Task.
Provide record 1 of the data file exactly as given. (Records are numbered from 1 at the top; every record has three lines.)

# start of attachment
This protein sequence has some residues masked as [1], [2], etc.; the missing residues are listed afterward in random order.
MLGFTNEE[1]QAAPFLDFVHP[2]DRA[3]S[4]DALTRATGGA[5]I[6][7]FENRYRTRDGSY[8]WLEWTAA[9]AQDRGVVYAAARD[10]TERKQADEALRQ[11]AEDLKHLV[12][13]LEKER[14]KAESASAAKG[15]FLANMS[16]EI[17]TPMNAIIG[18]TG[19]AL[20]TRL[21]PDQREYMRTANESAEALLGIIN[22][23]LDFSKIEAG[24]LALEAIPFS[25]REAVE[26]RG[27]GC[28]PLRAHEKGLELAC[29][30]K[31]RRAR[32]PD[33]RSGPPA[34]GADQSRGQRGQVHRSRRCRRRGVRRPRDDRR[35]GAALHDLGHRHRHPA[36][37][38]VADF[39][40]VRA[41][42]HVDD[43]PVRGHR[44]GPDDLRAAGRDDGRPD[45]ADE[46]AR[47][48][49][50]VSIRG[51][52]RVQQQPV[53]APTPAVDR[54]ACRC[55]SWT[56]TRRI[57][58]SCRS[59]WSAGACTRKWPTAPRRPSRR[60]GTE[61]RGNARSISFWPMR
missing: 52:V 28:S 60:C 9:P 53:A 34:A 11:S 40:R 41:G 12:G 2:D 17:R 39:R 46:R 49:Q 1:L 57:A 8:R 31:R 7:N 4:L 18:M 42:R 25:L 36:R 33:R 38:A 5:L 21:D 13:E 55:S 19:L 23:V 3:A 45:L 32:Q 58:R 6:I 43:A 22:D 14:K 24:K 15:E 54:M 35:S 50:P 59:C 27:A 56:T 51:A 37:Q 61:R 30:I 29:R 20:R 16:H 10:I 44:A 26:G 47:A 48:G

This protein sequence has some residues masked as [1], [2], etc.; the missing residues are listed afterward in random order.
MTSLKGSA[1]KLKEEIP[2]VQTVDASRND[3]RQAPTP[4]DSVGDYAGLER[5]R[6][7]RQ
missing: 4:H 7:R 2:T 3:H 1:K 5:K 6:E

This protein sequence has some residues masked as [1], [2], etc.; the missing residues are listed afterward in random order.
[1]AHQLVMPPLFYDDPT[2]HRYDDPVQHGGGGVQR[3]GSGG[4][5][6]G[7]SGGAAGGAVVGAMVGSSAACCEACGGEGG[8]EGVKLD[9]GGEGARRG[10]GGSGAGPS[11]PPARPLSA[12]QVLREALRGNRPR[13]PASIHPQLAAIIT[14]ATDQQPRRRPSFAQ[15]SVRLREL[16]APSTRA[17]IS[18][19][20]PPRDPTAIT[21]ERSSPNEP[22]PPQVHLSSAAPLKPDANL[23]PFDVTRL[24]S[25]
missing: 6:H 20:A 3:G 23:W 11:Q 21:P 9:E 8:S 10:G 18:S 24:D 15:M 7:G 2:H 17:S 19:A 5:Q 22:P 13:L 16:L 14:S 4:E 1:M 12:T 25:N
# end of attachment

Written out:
This protein sequence has some residues masked as [1], [2], etc.; the missing residues are listed afterward in random order.
MLGFTNEE[1]QAAPFLDFVHP[2]DRA[3]S[4]DALTRATGGA[5]I[6][7]FENRYRTRDGSY[8]WLEWTAA[9]AQDRGVVYAAARD[10]TERKQADEALRQ[11]AEDLKHLV[12][13]LEKER[14]KAESASAAKG[15]FLANMS[16]EI[17]TPMNAIIG[18]TG[19]AL[20]TRL[21]PDQREYMRTANESAEALLGIIN[22][23]LDFSKIEAG[24]LALEAIPFS[25]REAVE[26]RG[27]GC[28]PLRAHEKGLELAC[29][30]K[31]RRAR[32]PD[33]RSGPPA[34]GADQSRGQRGQVHRSRRCRRRGVRRPRDDRR[35]GAALHDLGHRHRHPA[36][37][38]VADF[39][40]VRA[41][42]HVDD[43]PVRGHR[44]GPDDLRAAGRDDGRPD[45]ADE[46]AR[47][48][49][50]VSIRG[51][52]RVQQQPV[53]APTPAVDR[54]ACRC[55]SWT[56]TRRI[57][58]SCRS[59]WSAGACTRKWPTAPRRPSRR[60]GTE[61]RGNARSISFWPMR
missing: 52:V 28:S 60:C 9:P 53:A 34:A 11:S 40:R 41:G 12:G 2:D 17:R 39:R 46:R 49:Q 1:L 57:A 8:R 31:R 7:N 4:L 18:M 42:R 25:L 36:R 33:R 38:A 5:L 21:D 13:E 55:S 19:L 23:V 3:A 45:L 32:Q 58:R 6:I 43:A 22:D 14:K 24:K 15:E 54:M 35:S 50:P 59:C 27:A 56:T 51:A 37:Q 61:R 30:I 29:R 20:R 16:H 10:I 44:A 26:G 47:A 48:G